Tuesday, February 27, 2018

How to hold a data meeting at the high school level

I've been blessed with the opportunity to write collaborative blog posts here on The Compelled Educator with some incredible people and thought leaders.  One collaboration that I truly enjoyed was getting to work on a blog post with a successful college women's basketball coach, Bob Starkey  (@CoachBobStarkey).

The blog post Coach Starkey and I wrote together, Why Data is Not the Villain, is one that I hope everyone will go back and read and re-read. Coach Starkey's team goes into great detail with their data (stats in basketball). They don't just keep stats like points scored, where the shots were taken, or what percentage of free throws were made... they keep stats to measure hustle - such as diving on the floor or taking charges. They create their own stats... for things that are important for the success of their team, such as the number of screens set to get a teammate open. 

If you don't understand the game of basketball, this may sound like Greek to you. But I think you get the point of it... those coaches subscribe to the philosophy of keeping data and using it to get better. Find the weak points and strengthen them. Find what's working and keep doing more of it. 

Coach Starkey makes a connection to teaching, which happens in the classroom and on the basketball court, too. 

     "Of course, stats alone can’t take the place of teaching itself.  But when properly utilized, I think they can help the teacher better pinpoint areas in which the student needs help.  We chart turnovers and we are specific.  So after a practice or a game, if we see Jill has 5 turnovers and 4 of them were bad passes into the low post (which would be on that stat sheet), we can then show her some video of her performing that particular pass — both successful and unsuccessfully — while outline teaching points...the next day in practice, we can have some drills to specifically work on that skill.  If we didn’t chart that area, we may not realize that she needs help."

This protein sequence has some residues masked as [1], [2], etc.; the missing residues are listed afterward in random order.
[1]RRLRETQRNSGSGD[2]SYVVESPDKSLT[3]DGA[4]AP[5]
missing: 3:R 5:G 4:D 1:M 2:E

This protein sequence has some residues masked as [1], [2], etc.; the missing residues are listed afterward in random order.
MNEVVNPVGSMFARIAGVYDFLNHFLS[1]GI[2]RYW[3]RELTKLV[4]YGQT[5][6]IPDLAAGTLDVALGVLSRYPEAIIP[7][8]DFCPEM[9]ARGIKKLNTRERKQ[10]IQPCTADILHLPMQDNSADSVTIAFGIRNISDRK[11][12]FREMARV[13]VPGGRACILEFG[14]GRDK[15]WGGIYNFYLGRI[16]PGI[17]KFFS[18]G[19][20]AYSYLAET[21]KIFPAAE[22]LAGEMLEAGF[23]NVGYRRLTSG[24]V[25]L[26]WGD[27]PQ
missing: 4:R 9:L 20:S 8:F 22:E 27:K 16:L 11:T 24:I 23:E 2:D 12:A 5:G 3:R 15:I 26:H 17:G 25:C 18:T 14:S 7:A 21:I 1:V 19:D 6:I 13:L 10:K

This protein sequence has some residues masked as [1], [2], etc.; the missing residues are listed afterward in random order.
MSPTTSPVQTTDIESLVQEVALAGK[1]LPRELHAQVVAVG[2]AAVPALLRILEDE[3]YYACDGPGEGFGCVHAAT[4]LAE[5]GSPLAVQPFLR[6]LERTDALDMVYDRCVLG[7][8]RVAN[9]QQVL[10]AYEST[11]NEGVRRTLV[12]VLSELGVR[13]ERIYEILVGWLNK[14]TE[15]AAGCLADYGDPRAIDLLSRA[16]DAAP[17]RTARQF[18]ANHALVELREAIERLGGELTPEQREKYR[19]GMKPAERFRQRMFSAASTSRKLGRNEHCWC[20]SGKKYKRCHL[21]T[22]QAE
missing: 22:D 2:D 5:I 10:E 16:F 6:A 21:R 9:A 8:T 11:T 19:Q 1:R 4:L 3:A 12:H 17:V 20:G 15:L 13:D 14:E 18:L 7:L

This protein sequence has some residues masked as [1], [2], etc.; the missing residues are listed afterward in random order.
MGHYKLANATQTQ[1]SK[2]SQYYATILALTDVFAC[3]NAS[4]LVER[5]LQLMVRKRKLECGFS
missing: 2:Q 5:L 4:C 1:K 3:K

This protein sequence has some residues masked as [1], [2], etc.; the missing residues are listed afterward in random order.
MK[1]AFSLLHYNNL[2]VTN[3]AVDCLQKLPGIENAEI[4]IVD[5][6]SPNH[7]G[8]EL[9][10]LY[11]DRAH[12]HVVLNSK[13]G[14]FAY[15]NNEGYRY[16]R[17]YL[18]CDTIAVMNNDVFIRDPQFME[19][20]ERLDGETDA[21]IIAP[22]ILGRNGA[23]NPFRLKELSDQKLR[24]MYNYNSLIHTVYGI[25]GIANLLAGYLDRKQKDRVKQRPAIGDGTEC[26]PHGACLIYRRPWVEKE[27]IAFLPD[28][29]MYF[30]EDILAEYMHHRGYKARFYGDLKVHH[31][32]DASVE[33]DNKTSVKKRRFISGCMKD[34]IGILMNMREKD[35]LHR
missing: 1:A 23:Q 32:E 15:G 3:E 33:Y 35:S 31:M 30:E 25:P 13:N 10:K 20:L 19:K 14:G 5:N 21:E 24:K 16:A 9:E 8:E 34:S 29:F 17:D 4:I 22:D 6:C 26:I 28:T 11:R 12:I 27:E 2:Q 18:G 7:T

I hope that you will go back and read the collaborative post I wrote with Coach Starkey before you keep reading on about our data meeting we had recently. Beliefs and mindset is important to me, and because I believe in the use of data as feedback, holding data meetings with our teachers is important to me. (And based on feedback from our teachers, they find it important, too.)

The meetings I led recently were mid-year data meetings for our teachers of 9th and 10th graders. These data meetings are new for me, so I'm going to share what we did because a) I think it went really well and b) I would love to hear your feedback on making it better. 

We've worked hard to share ownership for the data of our students, as all subject areas contribute to their growth and success as readers. Our 9th and 10th grade students are assessed three times during the year on reading and Algebra or Geometry. Also, in an effort to be transparent about our data, I did a sort of "State of the School, 9th and 10th Grade version."

At the mid-year data meeting, first, we CELEBRATED! Yes, we celebrated! For our Continuous Improvement Plan goal this year, it's written based on achievement as well as growth on the Scantron Assessment. 
For our growth goal, all but one area showed improvement. Reading 9 & 10 met the goal as well as Algebra. Even though Geometry didn't meet the 3% increase, their percentage compared to last year remained the same (so it didn't go down.)